On which the court instructed the jury:

"This is not the law. If the goods were fraudulently entered, it is no matter in whose possession they were when seized; the forfeiture took place when the fraud, if any, was committed, and the seller could convey no title to the purchaser."

"Sixth. That even though the goods in question had been invoiced at less than actual cost thereof at the place of exportation with design to evade the duties thereupon, the United States had no title in the goods until they made their election either to recover the goods themselves or the value thereof, and that any rights in said goods acquired bona fide by third

Page 49 U. S. 372

persons in the meantime are protected against the right of forfeiture under this section."

On which the court instructed the jury:

"This is not the law. The title of the United States vested at the time the fraud, if any, was committed, and the law authorized them to seize the goods wherever they might be found."

"Seventh. That the United States is not entitled to recover under the first and second counts of the information unless the goods were unladen and delivered without permits."

On which the court charged:

"If the permits were obtained by fraud and improper means, they are of no effect, and a mere nullity. The United States is entitled to recover if the goods were imported with the view to defraud the revenue."

"Eighth. That the burden of proof in this case, under the seventy-first section of the act of 1799, is upon the United States."

On which the court charged "This is not so; the burden of proof is on the claimants."

The counsel for claimants also asked the court to charge:

"Ninth. That the claimants are not bound to prove the innocence of intent of the importers in making the invoices."

"Tenth. The claimants are not bound to prove the actual cost or value of the goods at the place of exportation."

"Eleventh. The claimants are not bound to prove innocence of intent of the importers in making their invoices, nor the actual cost at the place of exportation when they were appraised at the custom house."

"Twelfth. That the permits, and the delivery of these goods from the custom house, is a bar in all cases against any forfeitures except where the claimants are parties or privies to the fraud in obtaining them, or had knowledge of the same."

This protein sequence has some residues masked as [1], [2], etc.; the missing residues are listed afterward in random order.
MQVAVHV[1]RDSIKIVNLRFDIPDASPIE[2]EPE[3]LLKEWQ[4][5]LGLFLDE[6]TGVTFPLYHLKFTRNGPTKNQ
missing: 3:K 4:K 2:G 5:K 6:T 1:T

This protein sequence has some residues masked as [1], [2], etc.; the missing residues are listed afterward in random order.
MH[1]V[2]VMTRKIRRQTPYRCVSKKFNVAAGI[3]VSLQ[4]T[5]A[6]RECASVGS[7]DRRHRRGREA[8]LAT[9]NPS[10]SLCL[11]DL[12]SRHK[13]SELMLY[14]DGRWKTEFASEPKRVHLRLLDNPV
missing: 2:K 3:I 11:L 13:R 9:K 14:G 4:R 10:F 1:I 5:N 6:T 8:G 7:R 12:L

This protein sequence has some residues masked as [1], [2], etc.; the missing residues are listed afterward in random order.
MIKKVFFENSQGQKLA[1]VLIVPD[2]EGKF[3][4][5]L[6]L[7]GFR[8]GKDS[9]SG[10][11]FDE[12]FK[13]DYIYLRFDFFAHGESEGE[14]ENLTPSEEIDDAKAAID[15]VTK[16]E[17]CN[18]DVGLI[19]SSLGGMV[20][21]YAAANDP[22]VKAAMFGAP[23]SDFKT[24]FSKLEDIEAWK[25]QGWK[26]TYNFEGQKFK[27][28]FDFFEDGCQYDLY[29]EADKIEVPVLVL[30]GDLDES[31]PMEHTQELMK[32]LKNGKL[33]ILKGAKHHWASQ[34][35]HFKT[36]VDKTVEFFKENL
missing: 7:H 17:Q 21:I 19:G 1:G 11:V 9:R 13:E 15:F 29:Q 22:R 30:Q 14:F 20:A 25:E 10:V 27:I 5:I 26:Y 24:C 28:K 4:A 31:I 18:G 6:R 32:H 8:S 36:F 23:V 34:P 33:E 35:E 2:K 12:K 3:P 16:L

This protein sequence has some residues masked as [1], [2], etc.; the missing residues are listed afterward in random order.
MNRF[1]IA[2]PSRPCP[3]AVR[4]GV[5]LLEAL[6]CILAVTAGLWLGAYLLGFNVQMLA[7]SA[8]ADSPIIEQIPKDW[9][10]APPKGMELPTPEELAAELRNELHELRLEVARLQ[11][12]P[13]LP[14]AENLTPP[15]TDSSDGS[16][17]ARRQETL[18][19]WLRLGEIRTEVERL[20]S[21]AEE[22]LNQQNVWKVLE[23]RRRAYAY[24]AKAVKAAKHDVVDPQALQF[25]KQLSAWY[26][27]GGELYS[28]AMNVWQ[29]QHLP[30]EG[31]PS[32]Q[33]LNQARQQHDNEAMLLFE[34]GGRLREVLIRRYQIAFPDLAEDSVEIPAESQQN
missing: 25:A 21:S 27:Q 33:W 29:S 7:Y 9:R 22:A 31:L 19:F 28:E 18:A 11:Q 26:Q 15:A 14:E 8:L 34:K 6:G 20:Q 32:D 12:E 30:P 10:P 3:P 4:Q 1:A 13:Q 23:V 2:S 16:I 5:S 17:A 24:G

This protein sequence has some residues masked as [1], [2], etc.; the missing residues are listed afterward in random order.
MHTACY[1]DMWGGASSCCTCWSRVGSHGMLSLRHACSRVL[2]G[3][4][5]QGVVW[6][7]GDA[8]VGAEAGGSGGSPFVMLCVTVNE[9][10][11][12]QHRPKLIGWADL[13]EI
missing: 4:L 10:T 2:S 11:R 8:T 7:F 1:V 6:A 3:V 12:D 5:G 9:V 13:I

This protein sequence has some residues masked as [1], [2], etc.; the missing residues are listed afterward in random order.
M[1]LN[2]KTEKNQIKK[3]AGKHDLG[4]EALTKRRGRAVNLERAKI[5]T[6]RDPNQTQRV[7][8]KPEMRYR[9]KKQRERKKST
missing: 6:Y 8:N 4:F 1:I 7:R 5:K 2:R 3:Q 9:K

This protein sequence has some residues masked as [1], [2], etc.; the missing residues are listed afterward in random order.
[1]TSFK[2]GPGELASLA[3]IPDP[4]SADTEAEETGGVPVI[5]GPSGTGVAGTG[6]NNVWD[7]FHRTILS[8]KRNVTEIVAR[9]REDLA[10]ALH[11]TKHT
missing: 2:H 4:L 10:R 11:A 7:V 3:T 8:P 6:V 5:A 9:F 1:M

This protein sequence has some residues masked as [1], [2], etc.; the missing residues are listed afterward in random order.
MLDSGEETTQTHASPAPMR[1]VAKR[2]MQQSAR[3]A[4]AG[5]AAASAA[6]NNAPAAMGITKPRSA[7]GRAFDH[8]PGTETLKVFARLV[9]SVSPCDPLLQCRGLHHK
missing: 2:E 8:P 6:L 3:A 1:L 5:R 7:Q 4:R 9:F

"Thirteenth. If the vendor is liable to the claimants of the goods seized for indemnity for the forfeiture of them, the seizure does not invalidate the sale, or impair the title of claimants thereto."

But the court refused so to charge the jury, and further charged:

"That the United States have shown probable cause for this prosecution, and the claimants are bound to prove the innocence of intent of the importers in making the invoices. That they are bound to prove the actual cost or value of the goods at the place of exportation, even though they were appraised at the custom house. That the granting permits and delivery of these goods from the custom house is not a legal bar against forfeiture in all cases, except where the claimants are parties or

Page 49 U. S. 373

privies to the fraud in obtaining them, or had knowledge of the same. And as to the thirteenth point that if the goods were fraudulently entered, no title passed to the claimants."

And thereupon the counsel for the said claimants did then and there except to the aforesaid charge and opinion of the court.

Under these instructions of the court, the jury found a verdict for the United States under the act of 1799, ch. 22, §§ 50 and 66, as to all the goods contained in the libel except two pieces of cloths, as to which they found for the claimants. The judgment of the district court followed the finding of the jury.

Upon the exceptions above stated, the case went up to the circuit court, which, on 9 November, 1846, affirmed the judgment of the district court, and a writ of error brought the case up to this Court.

Page 49 U. S. 378

MR. JUSTICE WAYNE delivered the opinion of the Court.

We shall direct the reversal of the judgment of the circuit court in this case on account of three erroneous instructions which were given to the jury. The prayers upon which those instructions were given are the fifth, sixth, and seventh.

Page 49 U. S. 379

They involve the question as to the time when the right of forfeiture attaches upon the entry of goods invoiced at less than their value at the place of exportation under a statute which declares in such a case that either the goods or the value of them shall be forfeited.